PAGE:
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Atomic Structure

Atomic Structure

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Atomic Structure

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  1. Atomic Structure www.lab-initio.com

  2. Expectations

  3. Modern Atomic Theory • All matter is composed of atoms • Atoms cannot be subdivided, created, or destroyed in ordinary chemical reactions. However, these changes CAN occur in nuclear reactions! • Atoms of an element have a characteristic average mass which is unique to that element. • Atoms of any one element differ in properties from atoms of another element

  4. The Atom The atom consists of two parts: 1. The nucleus which contains: protons neutrons 2. Orbiting electrons.

  5. Protons • Protons are positively charged, and are located in the nucleus • p • Same number as electrons

  6. Electrons • Negatively charged. They orbit around the nucleus. • e- • Same number as protons

  7. Neutrons • No charge (neutral). Found in the nucleus. Can be a different number of these than either protons or electrons • Note: This is important

  8. Discovery of the Electron In 1897, J.J. Thomson used a cathode ray tube to deduce the presence of a negatively charged particle. Cathode ray tubes pass electricity through a gas that is contained at a very low pressure.

  9. Conclusions from the Study of the Electron • Cathode rays have identical properties regardless of the element used to produce them. All elements must contain identically charged electrons. • Atoms are neutral, so there must be positive particles in the atom to balance the negative charge of the electrons • Electrons have so little mass that atoms must contain other particles that account for most of the mass

  10. Thomson’s Atomic Model Thomson believed that the electrons were like plums embedded in a positively charged “pudding,” thus it was called the “plum pudding” model.

  11. Rutherford’s Gold Foil Experiment • Alpha () particles are helium nuclei • Particles were fired at a thin sheet of gold foil • Particle hits on the detecting screen (film) are recorded

  12. Rutherford’s Findings • Most of the particles passed right through • A few particles were deflected • VERY FEW were greatly deflected “Like howitzer shells bouncing off of tissue paper!” Conclusions: • The nucleus is small • The nucleus is dense • The nucleus is positively charged

  13. Atomic Particles

  14. Atomic Number Atomic number (Z)of an element is the number of protons in the nucleus of each atom of that element.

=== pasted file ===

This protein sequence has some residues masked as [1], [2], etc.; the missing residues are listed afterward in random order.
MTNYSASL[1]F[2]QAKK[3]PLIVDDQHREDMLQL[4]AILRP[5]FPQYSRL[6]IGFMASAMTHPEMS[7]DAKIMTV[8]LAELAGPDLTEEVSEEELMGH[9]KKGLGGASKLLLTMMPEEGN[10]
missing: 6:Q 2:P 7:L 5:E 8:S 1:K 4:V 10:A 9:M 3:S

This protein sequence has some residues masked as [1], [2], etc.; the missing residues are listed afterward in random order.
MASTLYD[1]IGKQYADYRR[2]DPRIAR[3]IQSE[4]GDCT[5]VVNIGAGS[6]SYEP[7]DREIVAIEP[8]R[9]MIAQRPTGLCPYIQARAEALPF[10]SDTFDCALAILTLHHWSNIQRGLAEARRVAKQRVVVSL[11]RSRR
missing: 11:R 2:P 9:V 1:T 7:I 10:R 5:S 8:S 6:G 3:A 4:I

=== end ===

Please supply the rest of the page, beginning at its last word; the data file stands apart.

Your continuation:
15. Mass Number Mass number is the number of protons and neutrons in the nucleus of an isotope. Mass # = p+ + n0 18 8 8 18 Arsenic 75 33 75 Phosphorus 15 31 16

  16. Isotopes Isotopes are atoms of the same element having different masses due to varying numbers of neutrons.

  17. Atomic Masses Atomic massis the average of all the naturally occurring isotopes of that element. Carbon = 12.011

  18. Electrons and Bonding

  19. For neutral atoms (just sitting around, not doing anything): # electrons = # protons - - - - - 0 0 0 0 0 + + + + + Electrons Hydrogen • Atomic number can tell you the # electrons WHEN NEUTRAL Beryllium

  20. - - - - 0 0 0 0 0 + + + + Valence Electrons • In outer most energy level • Responsible for chemical properties & how element reacts Beryllium

  21. Look at the group number at the top of each column. How many valence electrons? 1 8 8 8 8 8 8 8 8 8 8 8 8 8 • This only works for the tall stacks. If it’s double digits, look at the one’s position only.

  22. Groups The columns Groups Groups Groups

  23. All elements in a group (column) have the same number of valence electrons. - - - - 0 0 0 0 Hydrogen + + + + Lithium Groups • They share common chemical properties; they react similarly.

  24. Try determining the valence… • Determine the valence electrons for… • C (carbon) • H (Hydrogen) • Ne (neon)

  25. Periods The rows Periods Periods Periods

  26. Each successive row has one more energy level than the previous one. - - - - - 0 0 0 0 0 Hydrogen + + + + + Beryllium Row #1: 1 energy level The Periods • Set up in rows because certain properties repeat periodically. Row #2: 2 energy levels

  27. Compound • Substance formed when atoms of different elements combine chemically • Properties of a compound are different than the properties of the elements that form it

  28. Why do atoms chemically combine? • To become STABLE • For most atoms, this means obtaining 8 valence electrons • Exception- the first energy level is full with only 2 electrons • But to be stable, atoms lose their neutrality (they gain a positive or negative charge)

  29. In its neutral state, Be looks like this. - - - - 0 0 0 0 0 + + + + Beryllium What do you mean they lose their neutrality? • It’s NOT STABLE because it has only 2 valence electrons. • Finding 6 to fill the outer shell takes too much energy, SO it will ditch the outer 2 leaving the full shell underneath.

  30. In giving away its two valence electrons, its new outer shell is full = STABLE - - - - - - - - - - 0 0 0 0 0 0 0 0 0 0 + + + + + + + + + + + + + + + + + + + + Beryllium Therefore… • BUT now it has 4 protons (+) and only 2 electrons (-) • Has a +2 charge now = NOT NEUTRAL

  31. So how do atoms chemically combine? • They can SHARE electrons • Or they can GIVE AWAY or TAKE electrons • Only the valence electrons are involved

  32. Covalent Bonds • Form when atoms SHARE their valence electrons • These electrons circulate between the valence shells of both atoms • Usually occurs between two nonmetals • Forms a molecule: a particle whose atoms are covalently bonded

  33. Ionic Bonds • Formed by atoms GIVING and TAKING valence electrons • Each atom becomes a charged particle or ION • Opposite charges attract, so the atoms stick together • Usually forms between a metal and nonmetal • Metals give away electrons • Nonmetals take electrons